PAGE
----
This spring, history was made when the inaugural Basketball Africa League (BAL) tipped off in Rwanda. Showcasing the spectrum of talent from the continent, a dozen teams — six national champions and six winners of FIBA-qualifying tournaments — represented Algeria, Angola, Cameroon, Egypt, Madagascar, Mali, Morocco, Mozambique, Nigeria, Rwanda, Senegal and Tunisia. BAL rosters featured local players and a handful of foreign prospects who hoped to attract the eyes of scouts in the international spotlight.

Although the BAL is the NBA’s first high-profile partnership on African soil, and its first collaboration to operate a league outside of North America, it has been over 35 years since the continent’s professional players began playing stateside. Since 1985, the impact of African athletes has been profound and has helped grow the game globally. They have won Most Valuable Player awards, Defensive Player of the Year awards and Most Improved Player awards, as well as been named to All-Star teams, won championships and been inducted into the Hall of Fame. The prominence of players with African backgrounds is still growing; in the 2020 draft, NBA teams selected eight players of Nigerian heritage alone.

Marking the BAL’s first-ever partnership, Nike and Jordan Brand were the exclusive outfitter of all 12 teams. This year, the Patriots Basketball Club from Rwanda, the Gendarmerie Nationale Basketball Club from Madagascar, the Groupement Sportif des Pétroliers Basketball Club from Algeria, the Association Sportive Police Basketball Club from Mali and the Forces Armées et Police Basketball Club from Cameroon wore Jordan Brand jerseys.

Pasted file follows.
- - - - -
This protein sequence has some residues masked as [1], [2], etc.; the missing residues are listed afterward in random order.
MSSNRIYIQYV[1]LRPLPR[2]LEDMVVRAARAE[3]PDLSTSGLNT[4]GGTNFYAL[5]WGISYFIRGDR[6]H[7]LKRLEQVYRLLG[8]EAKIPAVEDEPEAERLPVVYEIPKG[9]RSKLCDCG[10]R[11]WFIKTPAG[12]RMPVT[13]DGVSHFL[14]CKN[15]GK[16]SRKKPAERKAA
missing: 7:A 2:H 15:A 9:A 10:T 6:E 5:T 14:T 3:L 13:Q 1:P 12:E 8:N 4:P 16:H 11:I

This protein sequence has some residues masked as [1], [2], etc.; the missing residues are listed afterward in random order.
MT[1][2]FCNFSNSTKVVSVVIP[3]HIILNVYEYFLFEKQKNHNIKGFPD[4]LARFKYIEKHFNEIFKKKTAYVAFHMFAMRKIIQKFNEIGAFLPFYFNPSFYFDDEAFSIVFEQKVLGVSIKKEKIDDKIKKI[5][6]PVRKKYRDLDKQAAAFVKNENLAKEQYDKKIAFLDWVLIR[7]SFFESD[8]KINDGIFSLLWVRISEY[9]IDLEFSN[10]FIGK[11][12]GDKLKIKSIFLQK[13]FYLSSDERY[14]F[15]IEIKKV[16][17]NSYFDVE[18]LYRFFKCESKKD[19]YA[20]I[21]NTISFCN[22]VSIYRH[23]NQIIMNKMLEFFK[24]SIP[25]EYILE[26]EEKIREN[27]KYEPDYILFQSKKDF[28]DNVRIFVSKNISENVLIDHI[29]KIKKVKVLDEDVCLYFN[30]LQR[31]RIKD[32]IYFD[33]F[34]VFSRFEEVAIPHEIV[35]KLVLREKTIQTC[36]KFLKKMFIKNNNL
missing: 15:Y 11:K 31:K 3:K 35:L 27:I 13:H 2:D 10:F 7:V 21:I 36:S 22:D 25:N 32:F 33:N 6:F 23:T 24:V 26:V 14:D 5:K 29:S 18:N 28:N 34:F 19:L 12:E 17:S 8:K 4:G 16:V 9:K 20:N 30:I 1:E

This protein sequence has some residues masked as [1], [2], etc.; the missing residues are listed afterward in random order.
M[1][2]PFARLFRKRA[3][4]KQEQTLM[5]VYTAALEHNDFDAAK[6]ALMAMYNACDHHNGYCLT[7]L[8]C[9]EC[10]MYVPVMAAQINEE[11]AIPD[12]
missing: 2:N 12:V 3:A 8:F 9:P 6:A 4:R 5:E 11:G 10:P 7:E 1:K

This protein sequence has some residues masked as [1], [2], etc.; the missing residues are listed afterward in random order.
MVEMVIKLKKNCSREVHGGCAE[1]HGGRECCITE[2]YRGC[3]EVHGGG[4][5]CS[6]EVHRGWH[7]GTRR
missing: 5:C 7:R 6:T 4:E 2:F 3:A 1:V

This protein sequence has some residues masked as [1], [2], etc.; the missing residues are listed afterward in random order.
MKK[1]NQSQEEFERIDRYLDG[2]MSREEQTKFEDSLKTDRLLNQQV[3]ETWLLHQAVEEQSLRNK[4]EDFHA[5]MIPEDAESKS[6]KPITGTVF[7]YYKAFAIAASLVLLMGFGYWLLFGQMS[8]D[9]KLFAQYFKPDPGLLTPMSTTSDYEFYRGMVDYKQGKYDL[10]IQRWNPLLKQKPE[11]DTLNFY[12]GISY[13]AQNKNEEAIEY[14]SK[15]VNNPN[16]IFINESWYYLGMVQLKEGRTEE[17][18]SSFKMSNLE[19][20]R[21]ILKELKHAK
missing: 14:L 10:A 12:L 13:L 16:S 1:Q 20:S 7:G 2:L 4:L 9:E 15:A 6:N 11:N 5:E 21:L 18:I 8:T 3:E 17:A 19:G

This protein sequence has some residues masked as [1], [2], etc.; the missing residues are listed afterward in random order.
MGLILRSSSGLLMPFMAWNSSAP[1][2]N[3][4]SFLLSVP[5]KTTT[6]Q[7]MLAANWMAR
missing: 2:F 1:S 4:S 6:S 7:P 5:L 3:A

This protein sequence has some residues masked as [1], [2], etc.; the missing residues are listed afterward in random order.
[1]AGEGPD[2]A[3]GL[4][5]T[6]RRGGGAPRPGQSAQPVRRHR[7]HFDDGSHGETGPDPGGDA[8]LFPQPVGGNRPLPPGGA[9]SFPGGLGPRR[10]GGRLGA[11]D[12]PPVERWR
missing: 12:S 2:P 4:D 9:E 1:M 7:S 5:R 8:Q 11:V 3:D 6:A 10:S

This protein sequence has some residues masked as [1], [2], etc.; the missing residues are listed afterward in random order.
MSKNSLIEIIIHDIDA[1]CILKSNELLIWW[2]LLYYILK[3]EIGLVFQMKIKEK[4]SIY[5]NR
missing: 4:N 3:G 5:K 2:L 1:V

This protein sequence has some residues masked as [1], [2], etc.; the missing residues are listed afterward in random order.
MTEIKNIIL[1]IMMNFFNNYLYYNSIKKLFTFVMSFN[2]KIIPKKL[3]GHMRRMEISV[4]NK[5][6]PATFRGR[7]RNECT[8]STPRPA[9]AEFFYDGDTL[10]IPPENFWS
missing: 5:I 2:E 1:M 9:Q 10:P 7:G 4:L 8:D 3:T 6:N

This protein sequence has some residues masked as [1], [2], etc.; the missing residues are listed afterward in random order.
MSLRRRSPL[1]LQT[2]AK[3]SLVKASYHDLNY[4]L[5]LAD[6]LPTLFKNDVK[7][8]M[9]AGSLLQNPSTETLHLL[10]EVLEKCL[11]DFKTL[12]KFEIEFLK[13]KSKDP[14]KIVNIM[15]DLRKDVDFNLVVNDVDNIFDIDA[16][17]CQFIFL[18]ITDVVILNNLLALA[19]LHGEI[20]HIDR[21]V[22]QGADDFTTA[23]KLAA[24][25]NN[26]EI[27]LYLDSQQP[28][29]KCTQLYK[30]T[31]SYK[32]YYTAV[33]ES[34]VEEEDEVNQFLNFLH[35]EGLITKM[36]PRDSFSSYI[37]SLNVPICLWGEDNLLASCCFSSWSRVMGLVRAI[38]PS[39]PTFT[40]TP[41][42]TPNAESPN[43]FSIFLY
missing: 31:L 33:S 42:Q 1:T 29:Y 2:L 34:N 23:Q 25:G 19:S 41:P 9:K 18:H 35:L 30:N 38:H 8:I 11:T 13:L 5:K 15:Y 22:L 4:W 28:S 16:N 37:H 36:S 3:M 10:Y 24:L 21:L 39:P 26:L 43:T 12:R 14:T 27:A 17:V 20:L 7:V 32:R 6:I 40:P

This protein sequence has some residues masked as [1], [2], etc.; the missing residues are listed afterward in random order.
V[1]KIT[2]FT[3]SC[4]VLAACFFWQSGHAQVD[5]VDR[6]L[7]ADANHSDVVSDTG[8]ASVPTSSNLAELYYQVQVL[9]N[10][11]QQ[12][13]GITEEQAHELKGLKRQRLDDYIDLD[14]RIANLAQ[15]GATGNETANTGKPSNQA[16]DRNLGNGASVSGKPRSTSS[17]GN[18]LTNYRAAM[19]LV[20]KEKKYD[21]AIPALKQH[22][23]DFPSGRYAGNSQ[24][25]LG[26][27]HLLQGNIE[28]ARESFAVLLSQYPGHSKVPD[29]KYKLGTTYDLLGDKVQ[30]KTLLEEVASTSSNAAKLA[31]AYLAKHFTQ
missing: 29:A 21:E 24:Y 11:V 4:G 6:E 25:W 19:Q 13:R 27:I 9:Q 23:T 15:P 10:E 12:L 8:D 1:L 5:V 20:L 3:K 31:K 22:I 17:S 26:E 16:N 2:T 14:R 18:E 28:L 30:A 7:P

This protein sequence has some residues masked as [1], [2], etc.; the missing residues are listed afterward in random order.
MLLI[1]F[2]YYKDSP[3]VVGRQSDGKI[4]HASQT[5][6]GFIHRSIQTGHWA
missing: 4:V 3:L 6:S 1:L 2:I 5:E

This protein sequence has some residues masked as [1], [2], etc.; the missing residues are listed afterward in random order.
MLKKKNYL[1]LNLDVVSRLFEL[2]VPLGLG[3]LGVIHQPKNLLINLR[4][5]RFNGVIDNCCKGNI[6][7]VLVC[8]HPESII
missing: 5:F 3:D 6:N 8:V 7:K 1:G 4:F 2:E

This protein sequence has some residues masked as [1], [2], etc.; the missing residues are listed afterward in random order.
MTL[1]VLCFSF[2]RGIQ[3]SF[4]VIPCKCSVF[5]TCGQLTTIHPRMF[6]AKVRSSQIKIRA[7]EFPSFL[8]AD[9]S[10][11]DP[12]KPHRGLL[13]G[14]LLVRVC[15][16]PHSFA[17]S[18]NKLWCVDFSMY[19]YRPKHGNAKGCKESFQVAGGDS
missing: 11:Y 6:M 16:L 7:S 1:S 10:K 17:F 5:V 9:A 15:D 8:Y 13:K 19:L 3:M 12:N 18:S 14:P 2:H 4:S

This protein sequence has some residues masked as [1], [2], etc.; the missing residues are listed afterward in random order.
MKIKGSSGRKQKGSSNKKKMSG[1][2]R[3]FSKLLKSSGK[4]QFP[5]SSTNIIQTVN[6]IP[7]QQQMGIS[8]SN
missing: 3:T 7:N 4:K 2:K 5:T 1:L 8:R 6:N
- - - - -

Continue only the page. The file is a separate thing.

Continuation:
Within the Jordan Brand family, a number of players have African roots, including Bismack Biyombo, Victor Oladipo, Bam Adebayo, Rui Hachimura and Satou Sabally. For Bismack, like many others, it’s crucial to uplift the next generation of athletes from his homeland. “The BAL is important as it increases the visibility of the sport,” says Bismack. “Some countries that didn’t have a professional basketball team do now. It gives a lot more people the chance to watch basketball live, or on TV, and to cheer for their local team. Basketball is also an avenue that gives people a better life; it teaches you a great deal of values that you can carry with you forever. Africa is growing fast, and I am excited to see the next generations get a chance to play from a young age.”

Jordan Brand family member and 10-time NBA All-Star Carmelo Anthony, who’s also been an advocate for NBA Africa, shares a similar sentiment: “These talented players were already there, they’ve always been there,” he says. “The BAL is transformative in finally providing a platform for these elite players from across the continent, to showcase their talent on the court and inspire the next generation to play the game.”

In the BAL Championship game, Egypt’s Zamalek knocked off Tunisia’s US Monastir by the score of 76-63. After the game, BAL President Amadou Gallo Fall presented the victors with a gold-coated trophy shaped like a baobab, known as “the tree of life” for providing sustenance and shelter. If the league grows as expected, it will supply similar vitality for the development of basketball in Africa. Jordan Brand looks forward to supporting the BAL in the years to come.

Ceremonial tip-off between Patriots Basketball Club and River Hoopers Basketball Club with BAL president Amadou Gallo Fall

The BAL finals game at Kigali Arena

Sedar Sagamba #5 of the Patriots Basketball Club wearing a Jordan Brand jersey

Ibrahima Cherif Haidara #5 of the AS Police wearing the Air Jordan 34 “Taco Jay”

Zamalek teammates celebrate winning the BAL championship

Learn more about the Basketball Africa League at